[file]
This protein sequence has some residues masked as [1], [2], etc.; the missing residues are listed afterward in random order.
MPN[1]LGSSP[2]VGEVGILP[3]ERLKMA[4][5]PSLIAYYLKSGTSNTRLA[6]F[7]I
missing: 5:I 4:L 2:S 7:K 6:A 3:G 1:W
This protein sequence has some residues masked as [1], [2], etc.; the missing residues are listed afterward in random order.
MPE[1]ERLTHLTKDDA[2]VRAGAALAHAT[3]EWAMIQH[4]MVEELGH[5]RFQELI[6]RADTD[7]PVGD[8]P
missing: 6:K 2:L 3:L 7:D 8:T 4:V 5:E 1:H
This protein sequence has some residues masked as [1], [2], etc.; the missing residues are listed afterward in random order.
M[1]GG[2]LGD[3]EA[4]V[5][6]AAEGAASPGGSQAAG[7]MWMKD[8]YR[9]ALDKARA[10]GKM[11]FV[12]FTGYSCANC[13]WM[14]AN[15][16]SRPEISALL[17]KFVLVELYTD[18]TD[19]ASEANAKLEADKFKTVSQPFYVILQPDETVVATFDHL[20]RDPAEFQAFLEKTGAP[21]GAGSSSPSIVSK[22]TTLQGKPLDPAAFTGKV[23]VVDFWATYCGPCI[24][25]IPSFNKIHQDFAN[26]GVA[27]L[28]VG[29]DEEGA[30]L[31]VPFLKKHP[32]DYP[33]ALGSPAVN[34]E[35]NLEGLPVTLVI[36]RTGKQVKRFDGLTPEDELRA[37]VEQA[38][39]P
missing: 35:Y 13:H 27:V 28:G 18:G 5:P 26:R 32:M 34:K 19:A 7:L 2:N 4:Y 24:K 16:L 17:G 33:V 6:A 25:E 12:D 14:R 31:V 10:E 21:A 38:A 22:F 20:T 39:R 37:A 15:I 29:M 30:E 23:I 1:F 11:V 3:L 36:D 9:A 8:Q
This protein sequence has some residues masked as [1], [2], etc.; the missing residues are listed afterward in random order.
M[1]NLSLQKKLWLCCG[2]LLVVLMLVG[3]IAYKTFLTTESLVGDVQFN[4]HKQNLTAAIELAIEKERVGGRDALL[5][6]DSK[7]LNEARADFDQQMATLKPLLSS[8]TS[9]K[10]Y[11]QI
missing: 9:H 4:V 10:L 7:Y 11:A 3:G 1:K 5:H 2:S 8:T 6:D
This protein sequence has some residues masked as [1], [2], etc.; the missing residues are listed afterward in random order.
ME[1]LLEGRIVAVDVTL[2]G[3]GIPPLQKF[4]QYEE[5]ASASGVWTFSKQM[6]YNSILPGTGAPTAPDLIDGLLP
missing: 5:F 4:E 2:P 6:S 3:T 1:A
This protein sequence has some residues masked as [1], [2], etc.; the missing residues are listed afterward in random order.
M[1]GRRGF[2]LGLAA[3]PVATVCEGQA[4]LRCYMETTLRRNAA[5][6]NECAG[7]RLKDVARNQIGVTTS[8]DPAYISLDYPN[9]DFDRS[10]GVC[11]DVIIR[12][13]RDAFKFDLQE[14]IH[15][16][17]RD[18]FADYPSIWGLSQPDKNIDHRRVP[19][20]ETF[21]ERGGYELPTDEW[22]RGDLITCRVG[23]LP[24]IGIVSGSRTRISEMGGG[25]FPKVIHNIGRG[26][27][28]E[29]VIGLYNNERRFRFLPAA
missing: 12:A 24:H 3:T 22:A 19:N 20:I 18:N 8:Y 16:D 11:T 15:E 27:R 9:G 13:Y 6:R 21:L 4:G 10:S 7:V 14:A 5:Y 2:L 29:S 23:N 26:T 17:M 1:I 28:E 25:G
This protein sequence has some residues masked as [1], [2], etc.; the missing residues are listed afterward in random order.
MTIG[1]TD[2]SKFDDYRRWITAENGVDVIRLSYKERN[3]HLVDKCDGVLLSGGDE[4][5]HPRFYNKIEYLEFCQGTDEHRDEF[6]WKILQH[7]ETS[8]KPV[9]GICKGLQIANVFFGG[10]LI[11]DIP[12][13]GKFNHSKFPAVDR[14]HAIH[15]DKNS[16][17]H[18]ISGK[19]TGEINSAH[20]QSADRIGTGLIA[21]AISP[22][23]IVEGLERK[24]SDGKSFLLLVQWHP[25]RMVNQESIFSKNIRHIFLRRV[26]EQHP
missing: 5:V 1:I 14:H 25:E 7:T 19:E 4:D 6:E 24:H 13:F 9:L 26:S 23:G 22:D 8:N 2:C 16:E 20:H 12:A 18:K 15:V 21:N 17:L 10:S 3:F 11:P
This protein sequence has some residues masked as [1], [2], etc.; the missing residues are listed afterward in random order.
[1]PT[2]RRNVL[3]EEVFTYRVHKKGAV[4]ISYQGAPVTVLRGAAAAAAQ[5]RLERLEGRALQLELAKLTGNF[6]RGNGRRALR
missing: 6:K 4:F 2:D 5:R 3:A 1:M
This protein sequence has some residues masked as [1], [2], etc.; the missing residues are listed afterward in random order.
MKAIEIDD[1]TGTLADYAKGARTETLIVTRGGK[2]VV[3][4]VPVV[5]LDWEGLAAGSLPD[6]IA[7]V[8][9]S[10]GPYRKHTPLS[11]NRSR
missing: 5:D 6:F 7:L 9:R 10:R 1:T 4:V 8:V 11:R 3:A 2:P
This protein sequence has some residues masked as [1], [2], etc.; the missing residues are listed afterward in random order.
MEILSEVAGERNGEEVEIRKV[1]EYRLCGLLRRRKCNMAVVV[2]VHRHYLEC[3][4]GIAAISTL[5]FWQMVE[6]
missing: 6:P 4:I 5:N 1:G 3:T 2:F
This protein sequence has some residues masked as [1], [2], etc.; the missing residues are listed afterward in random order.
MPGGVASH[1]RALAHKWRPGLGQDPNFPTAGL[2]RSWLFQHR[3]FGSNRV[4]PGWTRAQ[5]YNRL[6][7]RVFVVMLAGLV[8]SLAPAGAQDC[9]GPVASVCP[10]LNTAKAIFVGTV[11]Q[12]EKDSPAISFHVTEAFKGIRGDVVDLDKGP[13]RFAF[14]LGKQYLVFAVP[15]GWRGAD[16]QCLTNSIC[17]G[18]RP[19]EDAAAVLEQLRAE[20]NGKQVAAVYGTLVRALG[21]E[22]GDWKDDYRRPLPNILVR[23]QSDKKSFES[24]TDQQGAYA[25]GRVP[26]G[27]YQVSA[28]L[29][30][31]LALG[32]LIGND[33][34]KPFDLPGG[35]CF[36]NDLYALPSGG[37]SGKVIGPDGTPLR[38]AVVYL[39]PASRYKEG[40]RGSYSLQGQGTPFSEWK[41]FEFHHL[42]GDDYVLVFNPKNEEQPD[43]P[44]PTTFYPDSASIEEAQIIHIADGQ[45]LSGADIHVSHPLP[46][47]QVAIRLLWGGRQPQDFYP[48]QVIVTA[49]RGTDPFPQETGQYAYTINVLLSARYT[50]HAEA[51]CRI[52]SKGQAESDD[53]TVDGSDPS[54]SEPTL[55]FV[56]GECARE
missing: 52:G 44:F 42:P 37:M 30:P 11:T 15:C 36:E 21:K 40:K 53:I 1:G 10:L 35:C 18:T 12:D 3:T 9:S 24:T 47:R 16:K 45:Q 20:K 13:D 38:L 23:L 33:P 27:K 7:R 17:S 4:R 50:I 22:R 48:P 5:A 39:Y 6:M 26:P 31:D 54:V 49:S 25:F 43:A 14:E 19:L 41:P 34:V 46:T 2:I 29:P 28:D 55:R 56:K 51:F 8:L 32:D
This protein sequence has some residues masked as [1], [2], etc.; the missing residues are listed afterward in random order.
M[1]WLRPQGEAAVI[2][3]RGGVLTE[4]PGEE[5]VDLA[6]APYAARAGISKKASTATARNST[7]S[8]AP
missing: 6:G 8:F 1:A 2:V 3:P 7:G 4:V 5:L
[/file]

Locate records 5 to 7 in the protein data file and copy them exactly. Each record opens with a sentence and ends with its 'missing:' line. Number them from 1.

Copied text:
This protein sequence has some residues masked as [1], [2], etc.; the missing residues are listed afterward in random order.
ME[1]LLEGRIVAVDVTL[2]G[3]GIPPLQKF[4]QYEE[5]ASASGVWTFSKQM[6]YNSILPGTGAPTAPDLIDGLLP
missing: 5:F 4:E 2:P 6:S 3:T 1:A
This protein sequence has some residues masked as [1], [2], etc.; the missing residues are listed afterward in random order.
M[1]GRRGF[2]LGLAA[3]PVATVCEGQA[4]LRCYMETTLRRNAA[5][6]NECAG[7]RLKDVARNQIGVTTS[8]DPAYISLDYPN[9]DFDRS[10]GVC[11]DVIIR[12][13]RDAFKFDLQE[14]IH[15][16][17]RD[18]FADYPSIWGLSQPDKNIDHRRVP[19][20]ETF[21]ERGGYELPTDEW[22]RGDLITCRVG[23]LP[24]IGIVSGSRTRISEMGGG[25]FPKVIHNIGRG[26][27][28]E[29]VIGLYNNERRFRFLPAA
missing: 12:A 24:H 3:T 22:A 19:N 20:I 18:N 8:Y 16:D 11:T 15:E 27:R 9:G 13:Y 6:R 21:L 4:G 10:S 7:V 14:A 5:Y 2:L 29:S 23:N 26:T 17:M 1:I 28:E 25:G
This protein sequence has some residues masked as [1], [2], etc.; the missing residues are listed afterward in random order.
MTIG[1]TD[2]SKFDDYRRWITAENGVDVIRLSYKERN[3]HLVDKCDGVLLSGGDE[4][5]HPRFYNKIEYLEFCQGTDEHRDEF[6]WKILQH[7]ETS[8]KPV[9]GICKGLQIANVFFGG[10]LI[11]DIP[12][13]GKFNHSKFPAVDR[14]HAIH[15]DKNS[16][17]H[18]ISGK[19]TGEINSAH[20]QSADRIGTGLIA[21]AISP[22][23]IVEGLERK[24]SDGKSFLLLVQWHP[25]RMVNQESIFSKNIRHIFLRRV[26]EQHP
missing: 5:V 1:I 14:H 25:E 7:T 19:E 4:D 6:E 24:H 13:F 9:L 26:S 23:G 22:D 8:N 2:C 16:E 20:H 12:A 18:K 15:V 21:N 17:L 10:S 3:F 11:P